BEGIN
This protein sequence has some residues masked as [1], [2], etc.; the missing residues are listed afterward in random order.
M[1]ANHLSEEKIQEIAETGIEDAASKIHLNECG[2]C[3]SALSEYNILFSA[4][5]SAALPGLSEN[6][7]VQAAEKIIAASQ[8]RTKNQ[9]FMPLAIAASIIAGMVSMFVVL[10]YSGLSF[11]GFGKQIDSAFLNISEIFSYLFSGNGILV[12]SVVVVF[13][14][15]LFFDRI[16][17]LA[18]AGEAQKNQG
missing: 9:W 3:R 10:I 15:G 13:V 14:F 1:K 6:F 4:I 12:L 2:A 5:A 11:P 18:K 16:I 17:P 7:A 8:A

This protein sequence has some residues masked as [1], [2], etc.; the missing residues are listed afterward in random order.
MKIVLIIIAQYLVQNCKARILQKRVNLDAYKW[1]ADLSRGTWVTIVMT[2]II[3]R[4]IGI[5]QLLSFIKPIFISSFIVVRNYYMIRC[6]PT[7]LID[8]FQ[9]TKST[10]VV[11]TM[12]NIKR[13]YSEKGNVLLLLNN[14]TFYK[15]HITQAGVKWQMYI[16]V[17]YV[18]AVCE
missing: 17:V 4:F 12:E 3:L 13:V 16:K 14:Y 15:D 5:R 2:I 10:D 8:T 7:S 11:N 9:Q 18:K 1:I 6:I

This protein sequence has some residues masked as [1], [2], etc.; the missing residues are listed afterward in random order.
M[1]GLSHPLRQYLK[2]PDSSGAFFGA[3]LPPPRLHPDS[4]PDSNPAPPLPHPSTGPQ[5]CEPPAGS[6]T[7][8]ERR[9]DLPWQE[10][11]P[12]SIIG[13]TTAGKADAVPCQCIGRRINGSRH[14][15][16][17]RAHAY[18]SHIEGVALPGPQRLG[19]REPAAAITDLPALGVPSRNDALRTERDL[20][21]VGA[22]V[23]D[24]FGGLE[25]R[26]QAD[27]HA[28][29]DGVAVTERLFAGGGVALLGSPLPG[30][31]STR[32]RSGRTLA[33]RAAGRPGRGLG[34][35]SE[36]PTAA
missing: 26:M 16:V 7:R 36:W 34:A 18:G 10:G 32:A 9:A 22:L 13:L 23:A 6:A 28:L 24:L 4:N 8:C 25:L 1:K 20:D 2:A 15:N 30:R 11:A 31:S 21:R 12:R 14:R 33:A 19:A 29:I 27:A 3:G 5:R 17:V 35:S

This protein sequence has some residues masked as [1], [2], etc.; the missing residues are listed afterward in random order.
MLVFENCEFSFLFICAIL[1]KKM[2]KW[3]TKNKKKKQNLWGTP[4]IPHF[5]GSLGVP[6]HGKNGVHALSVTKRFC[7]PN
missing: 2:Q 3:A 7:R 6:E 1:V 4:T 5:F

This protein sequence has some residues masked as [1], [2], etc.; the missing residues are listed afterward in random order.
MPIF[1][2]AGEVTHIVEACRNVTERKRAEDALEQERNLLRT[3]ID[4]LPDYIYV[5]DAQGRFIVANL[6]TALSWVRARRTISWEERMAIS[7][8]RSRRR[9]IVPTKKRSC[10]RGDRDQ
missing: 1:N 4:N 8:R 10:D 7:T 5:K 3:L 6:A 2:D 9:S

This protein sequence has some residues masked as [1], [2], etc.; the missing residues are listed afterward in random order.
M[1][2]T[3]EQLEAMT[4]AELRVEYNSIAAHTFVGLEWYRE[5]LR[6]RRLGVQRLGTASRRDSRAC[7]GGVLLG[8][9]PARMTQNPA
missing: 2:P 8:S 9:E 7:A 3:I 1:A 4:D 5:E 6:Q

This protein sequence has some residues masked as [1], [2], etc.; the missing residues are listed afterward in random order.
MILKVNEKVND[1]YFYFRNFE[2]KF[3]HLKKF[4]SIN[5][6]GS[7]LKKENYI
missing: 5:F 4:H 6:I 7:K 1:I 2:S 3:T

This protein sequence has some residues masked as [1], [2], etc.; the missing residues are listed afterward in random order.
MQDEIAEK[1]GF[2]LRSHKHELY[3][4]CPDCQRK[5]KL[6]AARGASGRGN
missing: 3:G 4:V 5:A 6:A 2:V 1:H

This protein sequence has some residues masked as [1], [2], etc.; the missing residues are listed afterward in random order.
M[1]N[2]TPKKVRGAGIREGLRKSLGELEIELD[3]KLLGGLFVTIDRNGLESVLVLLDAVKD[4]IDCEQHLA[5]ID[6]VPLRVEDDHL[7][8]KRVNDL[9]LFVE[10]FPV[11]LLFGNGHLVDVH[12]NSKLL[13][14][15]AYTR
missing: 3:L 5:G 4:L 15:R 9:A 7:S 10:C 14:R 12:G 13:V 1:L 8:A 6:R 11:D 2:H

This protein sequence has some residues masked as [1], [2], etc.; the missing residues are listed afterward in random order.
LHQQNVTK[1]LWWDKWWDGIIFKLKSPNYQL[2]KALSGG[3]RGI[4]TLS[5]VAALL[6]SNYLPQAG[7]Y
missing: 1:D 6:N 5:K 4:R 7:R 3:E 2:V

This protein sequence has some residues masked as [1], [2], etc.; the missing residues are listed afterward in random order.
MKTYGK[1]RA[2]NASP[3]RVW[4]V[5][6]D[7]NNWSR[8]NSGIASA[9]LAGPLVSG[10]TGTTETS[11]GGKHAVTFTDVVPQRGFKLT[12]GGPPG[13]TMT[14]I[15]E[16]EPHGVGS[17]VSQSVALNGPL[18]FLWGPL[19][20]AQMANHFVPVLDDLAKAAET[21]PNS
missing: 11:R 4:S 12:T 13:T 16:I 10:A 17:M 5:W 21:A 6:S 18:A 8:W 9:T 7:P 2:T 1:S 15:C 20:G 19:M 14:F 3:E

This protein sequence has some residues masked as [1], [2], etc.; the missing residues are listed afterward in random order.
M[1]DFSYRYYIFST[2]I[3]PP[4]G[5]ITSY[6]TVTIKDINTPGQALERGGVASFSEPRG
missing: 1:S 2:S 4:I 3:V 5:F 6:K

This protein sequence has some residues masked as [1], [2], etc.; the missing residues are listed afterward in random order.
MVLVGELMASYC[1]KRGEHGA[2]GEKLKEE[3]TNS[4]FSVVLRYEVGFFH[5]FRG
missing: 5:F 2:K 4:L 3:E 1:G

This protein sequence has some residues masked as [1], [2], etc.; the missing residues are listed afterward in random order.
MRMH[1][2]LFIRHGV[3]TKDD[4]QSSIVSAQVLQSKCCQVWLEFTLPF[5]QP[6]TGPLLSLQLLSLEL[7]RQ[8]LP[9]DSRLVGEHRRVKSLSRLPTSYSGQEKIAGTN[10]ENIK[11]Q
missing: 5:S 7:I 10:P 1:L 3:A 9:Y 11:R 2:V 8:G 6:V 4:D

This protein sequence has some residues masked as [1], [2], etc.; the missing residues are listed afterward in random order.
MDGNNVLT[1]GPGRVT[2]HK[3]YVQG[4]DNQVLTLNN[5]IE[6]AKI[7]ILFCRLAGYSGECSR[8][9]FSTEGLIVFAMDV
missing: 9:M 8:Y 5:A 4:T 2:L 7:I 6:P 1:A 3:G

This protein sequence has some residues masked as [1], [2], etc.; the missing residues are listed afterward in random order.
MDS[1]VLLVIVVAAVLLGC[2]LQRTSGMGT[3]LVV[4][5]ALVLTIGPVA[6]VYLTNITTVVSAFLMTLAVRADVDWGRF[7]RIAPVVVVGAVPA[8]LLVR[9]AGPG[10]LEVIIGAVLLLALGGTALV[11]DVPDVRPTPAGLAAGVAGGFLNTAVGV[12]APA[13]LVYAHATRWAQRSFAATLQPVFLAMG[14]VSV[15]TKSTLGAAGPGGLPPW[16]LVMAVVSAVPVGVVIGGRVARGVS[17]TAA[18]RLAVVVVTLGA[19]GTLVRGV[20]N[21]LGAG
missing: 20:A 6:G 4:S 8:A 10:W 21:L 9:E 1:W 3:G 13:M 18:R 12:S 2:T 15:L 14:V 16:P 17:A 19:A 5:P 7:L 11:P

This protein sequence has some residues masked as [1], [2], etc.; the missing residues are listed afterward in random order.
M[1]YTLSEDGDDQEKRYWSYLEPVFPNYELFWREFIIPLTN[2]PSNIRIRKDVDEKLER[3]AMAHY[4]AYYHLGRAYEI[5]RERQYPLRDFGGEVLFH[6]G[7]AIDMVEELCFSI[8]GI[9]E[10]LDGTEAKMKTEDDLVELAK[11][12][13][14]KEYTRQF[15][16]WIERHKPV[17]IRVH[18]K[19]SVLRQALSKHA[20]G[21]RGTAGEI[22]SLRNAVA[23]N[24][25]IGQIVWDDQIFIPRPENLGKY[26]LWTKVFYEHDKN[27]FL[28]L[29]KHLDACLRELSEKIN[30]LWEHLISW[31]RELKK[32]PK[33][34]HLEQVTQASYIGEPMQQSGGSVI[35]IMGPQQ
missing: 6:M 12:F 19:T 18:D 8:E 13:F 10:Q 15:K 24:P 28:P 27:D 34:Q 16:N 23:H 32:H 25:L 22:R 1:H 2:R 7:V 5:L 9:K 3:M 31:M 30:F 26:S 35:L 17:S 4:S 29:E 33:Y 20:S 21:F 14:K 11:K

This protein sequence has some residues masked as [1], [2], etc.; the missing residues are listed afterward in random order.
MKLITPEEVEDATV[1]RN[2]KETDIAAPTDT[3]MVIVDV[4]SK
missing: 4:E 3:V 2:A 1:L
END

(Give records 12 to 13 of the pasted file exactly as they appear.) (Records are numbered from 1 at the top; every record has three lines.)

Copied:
This protein sequence has some residues masked as [1], [2], etc.; the missing residues are listed afterward in random order.
M[1]DFSYRYYIFST[2]I[3]PP[4]G[5]ITSY[6]TVTIKDINTPGQALERGGVASFSEPRG
missing: 1:S 2:S 4:I 3:V 5:F 6:K

This protein sequence has some residues masked as [1], [2], etc.; the missing residues are listed afterward in random order.
MVLVGELMASYC[1]KRGEHGA[2]GEKLKEE[3]TNS[4]FSVVLRYEVGFFH[5]FRG
missing: 5:F 2:K 4:L 3:E 1:G